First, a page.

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#108272 07/25/02 02:03 AM
Joined: Sep 2004
Posts: 1
Newbie
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Joined: Sep 2004
Posts: 1
OK, I have a confession to make. I don't think I understand laundry at all.

I always use the 'normal' wash cycle and always for the longest time. I divide the clothes into two piles - the "whites/PJs/sheets" and the "other". I put the white stuff in at hot with the laundry-plus-bleach detergent. I put the other stuff in at cold with normal detergent.

What am I missing? <img src="/images/graemlins/smile.gif" alt="" />


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#108273 07/26/02 09:59 AM
Joined: Sep 2004
Posts: 640
Gecko
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Posts: 640
LOL Lisa! In my opinion laundry just sucks. <img src="/images/graemlins/tongue.gif" alt="" /> But, it's one of those annoying jobs that must be done.

Basically the different cycles are for different fabrics. More delicate fabrics don't like the normal wash cycle because it's too much agitation. It pulls the weaving to harshly. Check the labels of your garments to find out what the manufacturer recommends.

As for the length of the cycle that should really be determined by the dirtiness of your clothes. If they are really dirty (like mine usually are) go for the longest cycle. If they are heavily soiled you can safely go with a shorter cycle. Again avoiding overagitation is a good thing.

Now your sheets and towels. It's really a better idea to wash them seperately from your clothing. With sheets your clothes tend to get wrapped up in a ball with the sheets and that really limits the amount of cleaning the machine can do on the clothing. Towels I always wash in hot with a touch of color safe bleach. I have kids so I feel like the towels are really dirty (I usually find them on the floor after they've been walked on). <img src="/images/graemlins/wink.gif" alt="" /> For a one or two person household, warm would probably work as well.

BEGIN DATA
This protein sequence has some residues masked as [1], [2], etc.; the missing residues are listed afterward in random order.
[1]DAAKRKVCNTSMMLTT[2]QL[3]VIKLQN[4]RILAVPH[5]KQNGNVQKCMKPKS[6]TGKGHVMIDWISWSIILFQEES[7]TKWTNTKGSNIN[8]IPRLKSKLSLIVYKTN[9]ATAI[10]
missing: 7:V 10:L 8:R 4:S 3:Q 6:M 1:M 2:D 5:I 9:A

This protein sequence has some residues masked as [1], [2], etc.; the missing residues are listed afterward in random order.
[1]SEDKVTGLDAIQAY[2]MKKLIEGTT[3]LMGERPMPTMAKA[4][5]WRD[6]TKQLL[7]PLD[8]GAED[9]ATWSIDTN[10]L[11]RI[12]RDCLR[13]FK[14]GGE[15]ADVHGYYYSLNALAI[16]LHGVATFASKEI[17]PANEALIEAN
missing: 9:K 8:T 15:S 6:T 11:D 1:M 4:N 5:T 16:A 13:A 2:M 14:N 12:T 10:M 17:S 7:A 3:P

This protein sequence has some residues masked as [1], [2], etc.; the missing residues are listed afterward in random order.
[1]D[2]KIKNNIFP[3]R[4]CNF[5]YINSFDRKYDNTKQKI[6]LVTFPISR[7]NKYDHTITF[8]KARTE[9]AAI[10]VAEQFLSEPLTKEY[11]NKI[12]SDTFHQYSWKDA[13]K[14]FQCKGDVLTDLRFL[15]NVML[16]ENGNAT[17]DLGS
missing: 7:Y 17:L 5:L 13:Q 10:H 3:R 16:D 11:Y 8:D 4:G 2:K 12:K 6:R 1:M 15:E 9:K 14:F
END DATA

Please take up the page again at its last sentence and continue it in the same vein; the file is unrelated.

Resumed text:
Another reason to consider washing your sheets and towels seperately is because of the fabric. Sheets and towels are usually made of heavier fabrics than clothing. During agitation if they don't get all balled up, the heavier fabrics tend to put added stress on the less heavy fabrics.

I wash my dark clothes seperately in cold water too. Warmer water can lead to fading. I usually wash all the jeans in one load seperately because of the weight of the fabric. If you have something that has a stain and needs a warmer temp, wash it by itself in the smallest cycle available and in the temp that works for the particular stain. Different stains take different treatments. If you're not sure how to treat a stain try something like Tide: Stain Care Guide .

The better you treat your clothes in the laundry the better they'll look and the longer they'll last.

Hope this made sense and helped. <img src="/images/graemlins/smile.gif" alt="" />

#108274 07/31/02 07:51 PM
Joined: Apr 2002
Posts: 3,718
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Zebra
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Zebra
Joined: Apr 2002
Posts: 3,718
Hi, Lisa and Cheryl.

I hate doing laundry too - usually it gets done on a Friday night or Saturday morning depending on whether it's raining - if it isn't then I can get it dry on the line.

I check my washing and divide it into several piles though I must say I never considered separating out sheets and towels. I live alone and there's not usually so much to do if you're not doing the bedlinen.

Cottons and hot wash items I put in at around setting 3 at 50 degrees with ordinary non-biological liquid (I react to things sometimes so always use non-biological).

Acrylic and similar go in at setting 10 at 40 degrees.

Machine washable woollens (always check this, woollens aren't always machine washable) and cool wash items such as viscose knitted tops go in at around 30 degrees at setting 14. I always use Persil Silk and Wool for such items.

Remember i'm in the UK and on my washing the higher the number the more delicate the wash.

If I get something new that's a dark or bright colour I ALWAYS wash separately just in case it runs - I have a pair of dark blue trousers that has to be washed separately because they leaked blue dye all over a pair of white knickers! Fortunately not something that mattered.

Patchwork fabrics always get washed separately as well and checked for colourfast properties.

Sounds complicated - but as I said I live on my own so it doesn't matter so much. Ironing takes about 1 1/2 hours a week. I still remember how awful it was living in a bed sit and having to take all the washing round to the laundrette every week! And it's still quite common in London for people to have to do that.


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